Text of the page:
How did this African cosmology survive in Haiti and not among the enslaved in what is now the United States? Well, it did, to a certain extent, among the French settlements in Louisiana and the Gulf Coast. It may also have persisted amongst the slaves of the Beverly plantation, as Maryland was the only Catholic colony among the original 13. As Alex Haley described so poignantly in "Roots", however, most African-Americans in what is now the United States were deprived of their cultural identity through progressive generations of enslavement. In Haiti, however the slaves successfully revolted against their French masters beginning in 1793. By 1804 Napoleon abandoned his attempt to reconquer Haiti, selling Louisiana to the United States to finance that misadventure. In the decades that followed, the United States and European powers isolated and ostracized Haiti, fearing the Haitians would export their revolution. This explains why Vodou exists in such a pure form in Haiti to this day. Which brings us back to the construction of the Beverly plantation and its arch – it had to be done before the Haitian revolution!

1. Beverly, National Register of Historic Places Nomination Form 
2. The Dennises of Beverly and Their Kin (private printing, 1992)
3. Vodou Saints: Lessons on Life, Death and Ressurection From Haiti, Arthur M. Fournier,M.D.
4. The Serpent and the Rainbow by Wade Davis

Friday, June 13, 2014

Celebrating 400 years since the first English settlement on the Eastern Shore of Virginia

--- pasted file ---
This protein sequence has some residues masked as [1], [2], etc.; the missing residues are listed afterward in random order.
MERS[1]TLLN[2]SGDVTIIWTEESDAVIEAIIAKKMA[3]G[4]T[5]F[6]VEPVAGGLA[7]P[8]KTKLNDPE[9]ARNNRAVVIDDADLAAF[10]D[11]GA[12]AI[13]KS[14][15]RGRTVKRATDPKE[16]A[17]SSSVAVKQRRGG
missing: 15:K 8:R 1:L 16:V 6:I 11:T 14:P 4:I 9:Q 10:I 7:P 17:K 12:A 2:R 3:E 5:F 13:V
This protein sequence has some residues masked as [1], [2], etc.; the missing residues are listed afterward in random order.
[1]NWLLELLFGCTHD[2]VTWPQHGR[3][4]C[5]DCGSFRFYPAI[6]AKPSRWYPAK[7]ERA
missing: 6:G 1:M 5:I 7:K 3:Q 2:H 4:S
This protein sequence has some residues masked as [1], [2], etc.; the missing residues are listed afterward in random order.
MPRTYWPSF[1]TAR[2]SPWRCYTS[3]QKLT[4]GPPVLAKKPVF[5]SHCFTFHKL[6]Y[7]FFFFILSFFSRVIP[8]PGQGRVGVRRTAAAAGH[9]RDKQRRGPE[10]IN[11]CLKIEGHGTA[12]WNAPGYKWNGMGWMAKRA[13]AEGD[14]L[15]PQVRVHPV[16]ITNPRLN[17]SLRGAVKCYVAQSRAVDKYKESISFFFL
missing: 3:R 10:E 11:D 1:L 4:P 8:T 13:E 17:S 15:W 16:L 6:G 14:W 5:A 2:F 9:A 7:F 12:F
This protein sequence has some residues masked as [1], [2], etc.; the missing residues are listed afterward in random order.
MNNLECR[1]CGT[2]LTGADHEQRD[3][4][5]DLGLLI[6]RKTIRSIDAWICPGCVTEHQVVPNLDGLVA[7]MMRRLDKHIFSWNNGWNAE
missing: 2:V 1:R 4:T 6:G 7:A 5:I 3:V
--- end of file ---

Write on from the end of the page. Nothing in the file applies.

Excerpts summarizing The Company’s Garden: Dale’s Gift

"The first settlement on Virginia’s Eastern Shore was started by Sir Thomas Dale in 1614. Shortly after he became governor under the Virginia Company, Dale “bought from the Indians the southern part of the Eastern Shore peninsula…on a body of water given the name Plantation Creek."

“At first there were only seventeen men there…whose labor was to make salt and catch fish in the spring and fall.” The new settlement “shortly developed a plantation or garden…’private gardens’ for each man and …’common gardens’ for hemp, flax, and other seeds."

"Governor Dale developed a portion of land solely for the profit of the Virginia Company, a “Plantation”or “Garden”. He proceeded “with great zeal to the good of the Company (to) sett up the Common Garden to yield them a standing revenue…”

For several years Dale’s Gift seemed to be an epitome of a typical plantation.

Due to mismanagement by Captain Argall , a subsequent governor, by “…Easter 1619 there was not left to the Company, the Garden, or any tenant, servant, rent, tribute corn, cow, or saltwork – only six goats…”.

“One thing only remained to the settlement, and that was the term commonly used by the planters in referring to it, namely: ‘the Plantation’.”

Something of importance, at that time, of the settlement on the Eastern Shore, both in securing for those inhabitants a regular and sufficient supply of fish and salt and in securing for the Company an annual revenue, may be gathered from peer tributes to Sir Thomas Dale’s ability in managing the affairs of the Colony, and also from the fact that the name given to the new settlement was Dale’s Gift, a name indicative of its value to colonists and company.

The Company's Garden: Dale's Gift, by Susie M. Ames, Phd., published for the Eastern Shore of Virginia Historical Society